Per Amnesty International, the world is currently experiencing the worst refugee crisis since World War II. (16) In fact, more than one million refugees came to Europe in 2015. (17) Turkey, with a refugee population of more than three million, is the largest refugee-hosting country in the world. (18) In a desperate attempt to address the refugee crisis and deter migrants from further coming to Europe via the dangerous sea route between Turkey and Greece, the EU and Turkey signed an agreement now known as the EU-Turkey Refugee Deal. (19) In general terms, migrants arriving in Greece under the Refugee Deal must be sent back to Turkey if they do not apply for asylum or their claims are rejected by Greek decision-making authorities. (20)

    In Section III, I first address European law with regards to human rights, the status of refugees, and migration before I consider the EU-Turkey Refugee Deal and its incompatibility with EU law and values. It is crucial to understand that migration into and within Europe is regulated by a combination of national law, EU law, the European Convention on Human Rights (ECHR), the European Social Charter (ESC), and other international obligations agreed to by European countries. (21) Asylum and refugee status legislation was first considered in Europe in the wake of the 1951 Geneva Convention and its subsequent Protocol, and since then the EU established a Common European Asylum System (CEAS). (22) The principle of non-refoulement is at the heart of the Geneva Convention, its Protocol, and EU refugee law. (23) Non-refoulement forbids the return of refugees to a country where they have a reason to fear persecution. (24) It plays a major role in the legal analysis of the Refugee Deal because Turkey, even though it signed the 1951 Geneva Convention, never fully adopted its regulations. (25) Turkey, in fact, applies the non-refoulement principle only with regards to refugees from Europe. (26)

    Next, I take a closer look at the actual wording of the Refugee Deal and analyze key sections. The Refugee Deal, at its core, allows Greece to return "all new irregular migrants" to Turkey. (27)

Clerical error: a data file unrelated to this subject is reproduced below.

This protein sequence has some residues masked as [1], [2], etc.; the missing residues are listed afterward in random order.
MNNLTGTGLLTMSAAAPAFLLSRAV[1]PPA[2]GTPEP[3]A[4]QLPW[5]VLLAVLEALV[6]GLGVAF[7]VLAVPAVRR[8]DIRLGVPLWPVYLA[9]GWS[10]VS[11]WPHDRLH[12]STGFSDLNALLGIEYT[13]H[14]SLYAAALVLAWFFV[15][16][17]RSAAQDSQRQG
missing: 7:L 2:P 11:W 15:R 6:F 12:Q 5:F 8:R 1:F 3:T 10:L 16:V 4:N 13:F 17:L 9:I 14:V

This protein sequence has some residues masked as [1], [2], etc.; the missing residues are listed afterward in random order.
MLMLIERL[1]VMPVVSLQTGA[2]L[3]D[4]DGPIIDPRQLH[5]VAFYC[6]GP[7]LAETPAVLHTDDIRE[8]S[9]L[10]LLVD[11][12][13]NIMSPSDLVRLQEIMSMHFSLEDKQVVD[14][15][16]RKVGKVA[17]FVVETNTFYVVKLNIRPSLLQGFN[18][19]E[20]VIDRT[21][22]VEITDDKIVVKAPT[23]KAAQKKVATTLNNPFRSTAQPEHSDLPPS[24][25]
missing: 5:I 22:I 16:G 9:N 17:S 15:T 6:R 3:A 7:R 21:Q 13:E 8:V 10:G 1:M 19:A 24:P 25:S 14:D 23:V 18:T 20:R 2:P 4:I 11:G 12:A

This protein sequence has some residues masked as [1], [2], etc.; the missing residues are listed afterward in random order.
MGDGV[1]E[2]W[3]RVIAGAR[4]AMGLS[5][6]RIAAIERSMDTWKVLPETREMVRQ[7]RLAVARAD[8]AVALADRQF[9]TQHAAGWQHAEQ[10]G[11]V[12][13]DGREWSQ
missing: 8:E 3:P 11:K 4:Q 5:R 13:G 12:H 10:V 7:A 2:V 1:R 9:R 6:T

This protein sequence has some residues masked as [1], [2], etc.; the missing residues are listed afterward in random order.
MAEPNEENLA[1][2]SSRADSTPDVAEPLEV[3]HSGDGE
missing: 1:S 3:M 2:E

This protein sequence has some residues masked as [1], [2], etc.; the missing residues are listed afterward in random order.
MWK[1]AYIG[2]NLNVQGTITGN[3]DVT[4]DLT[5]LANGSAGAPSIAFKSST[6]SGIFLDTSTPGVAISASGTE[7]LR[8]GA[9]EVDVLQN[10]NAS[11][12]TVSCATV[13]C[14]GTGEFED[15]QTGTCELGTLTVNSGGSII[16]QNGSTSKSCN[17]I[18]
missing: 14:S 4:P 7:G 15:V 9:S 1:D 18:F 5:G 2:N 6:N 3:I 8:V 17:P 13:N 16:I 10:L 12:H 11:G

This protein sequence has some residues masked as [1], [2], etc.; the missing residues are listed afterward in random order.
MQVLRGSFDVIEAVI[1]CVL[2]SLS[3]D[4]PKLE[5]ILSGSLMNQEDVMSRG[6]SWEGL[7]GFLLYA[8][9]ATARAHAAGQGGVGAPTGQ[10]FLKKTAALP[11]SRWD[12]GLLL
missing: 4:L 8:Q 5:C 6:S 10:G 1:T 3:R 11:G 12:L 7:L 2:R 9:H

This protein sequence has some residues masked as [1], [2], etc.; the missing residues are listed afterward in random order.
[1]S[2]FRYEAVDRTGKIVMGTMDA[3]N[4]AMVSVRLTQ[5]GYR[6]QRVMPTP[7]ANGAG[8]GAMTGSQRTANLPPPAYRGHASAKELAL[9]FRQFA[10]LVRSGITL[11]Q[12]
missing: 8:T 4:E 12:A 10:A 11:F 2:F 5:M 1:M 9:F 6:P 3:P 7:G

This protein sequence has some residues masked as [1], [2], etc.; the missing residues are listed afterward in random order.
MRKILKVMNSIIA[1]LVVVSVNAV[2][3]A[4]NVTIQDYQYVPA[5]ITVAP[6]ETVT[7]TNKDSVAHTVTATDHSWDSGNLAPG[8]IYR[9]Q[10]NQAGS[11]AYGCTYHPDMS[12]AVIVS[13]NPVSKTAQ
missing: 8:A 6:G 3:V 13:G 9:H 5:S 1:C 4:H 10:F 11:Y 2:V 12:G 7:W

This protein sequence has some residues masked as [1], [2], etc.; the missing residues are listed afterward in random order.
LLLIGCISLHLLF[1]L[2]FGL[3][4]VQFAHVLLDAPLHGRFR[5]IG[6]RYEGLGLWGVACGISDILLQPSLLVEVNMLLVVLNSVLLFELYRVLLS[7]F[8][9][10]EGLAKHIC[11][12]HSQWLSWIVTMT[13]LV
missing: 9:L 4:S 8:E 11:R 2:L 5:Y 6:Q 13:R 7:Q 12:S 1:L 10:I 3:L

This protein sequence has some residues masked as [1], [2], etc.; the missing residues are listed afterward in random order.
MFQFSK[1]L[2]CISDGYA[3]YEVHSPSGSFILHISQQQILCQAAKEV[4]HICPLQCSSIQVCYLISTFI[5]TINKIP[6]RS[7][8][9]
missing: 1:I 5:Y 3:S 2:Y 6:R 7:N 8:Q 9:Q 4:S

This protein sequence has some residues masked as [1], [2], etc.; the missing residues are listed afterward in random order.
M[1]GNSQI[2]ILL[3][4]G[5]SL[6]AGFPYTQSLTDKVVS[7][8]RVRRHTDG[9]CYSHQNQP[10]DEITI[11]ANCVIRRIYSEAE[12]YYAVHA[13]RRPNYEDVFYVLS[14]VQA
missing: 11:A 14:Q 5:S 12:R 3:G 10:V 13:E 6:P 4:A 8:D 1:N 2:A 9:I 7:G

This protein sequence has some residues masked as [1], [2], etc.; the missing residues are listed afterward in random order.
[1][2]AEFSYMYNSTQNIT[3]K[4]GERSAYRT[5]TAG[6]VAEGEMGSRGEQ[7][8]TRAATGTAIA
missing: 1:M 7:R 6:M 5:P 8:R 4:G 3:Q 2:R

In excnange, HiU iviemDer otates agree to increase resettlement of Syrian refugees residing in Turkey, accelerate visa liberalization for Turkish nationals, and boost existing financial support for Turkey's refugee population." (28) The text of the Refugee Deal is of major concern because, if taken literally, it is illegal under EU and international law. (29) In addition, I address legal and human rights concerns associated with the Refugee Deal below.

    The first sentence of the Refugee Deal calls for collective expulsion, which is illegal under EU and international law. (30) I further argue that the EU Directive on Common Standards and Procedures in Member States for Returning Illegally Staying Third-Country Nationals requires a case-by-case analysis regarding immigration of illegal migrants that goes beyond the mere fact of an illegal stay, which not only contradicts the Refugee Deal, but provides for additional proof of its illegality under EU law. The language of the Refugee Deal encourages refugee bartering contrary to European values and I urge European officials to accept that Turkey cannot be considered a "safe" country for migration and asylum purposes. For instance, I provide evidence that Turkey ignores non-refoulement requirements and address anti-democratic movements in Turkey as the result of a failed coup attempt in July 2016. In the aftermath of the attempted coup, the Turkish Government instituted a three-month state of emergency, and consecutively extended it in October 2016, January 2017, April 2017, and July 2017. (31) Under the state of emergency, Turkey can suspend parts of the European Convention on Human Rights, which directly impacts the refugees the EU returns to Turkey. (32) Considering this development, I explain that Turkey is no longer on its way to becoming an "E.U.-style liberal democracy." (33) In fact, I argue that Turkey has taken the path toward dictatorship. (34) Thus, I consequently have to question how the EU could enter into such a far-reaching agreement with Turkey in good conscience in the first place.

    Before I conclude, I investigate the Refugee Deal's applicability to real life situations and point out that, unless EU officials are willing to violate well-settled EU law on the right to appeal asylum decisions, there will be no significant increase in the number of refugees returned to Turkey. (35) As a matter of fact, shortly after the Refugee Deal came into effect, Greek Appeals Committees ruled that Turkey is not safe enough for Syrian refugees to return. (36) By June 1, 2016, Greek Appeals Committees had already issued ten decisions asserting...